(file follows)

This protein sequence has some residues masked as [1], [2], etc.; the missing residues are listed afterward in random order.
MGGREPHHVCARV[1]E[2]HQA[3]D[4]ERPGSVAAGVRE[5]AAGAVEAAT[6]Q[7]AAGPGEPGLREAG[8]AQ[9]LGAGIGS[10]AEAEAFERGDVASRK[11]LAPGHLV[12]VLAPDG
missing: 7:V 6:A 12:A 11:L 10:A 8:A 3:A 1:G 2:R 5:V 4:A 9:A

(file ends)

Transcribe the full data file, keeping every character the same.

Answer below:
This protein sequence has some residues masked as [1], [2], etc.; the missing residues are listed afterward in random order.
MGGREPHHVCARV[1]E[2]HQA[3]D[4]ERPGSVAAGVRE[5]AAGAVEAAT[6]Q[7]AAGPGEPGLREAG[8]AQ[9]LGAGIGS[10]AEAEAFERGDVASRK[11]LAPGHLV[12]VLAPDG
missing: 7:V 6:A 12:A 11:L 10:A 8:A 3:A 1:G 2:R 5:V 4:A 9:A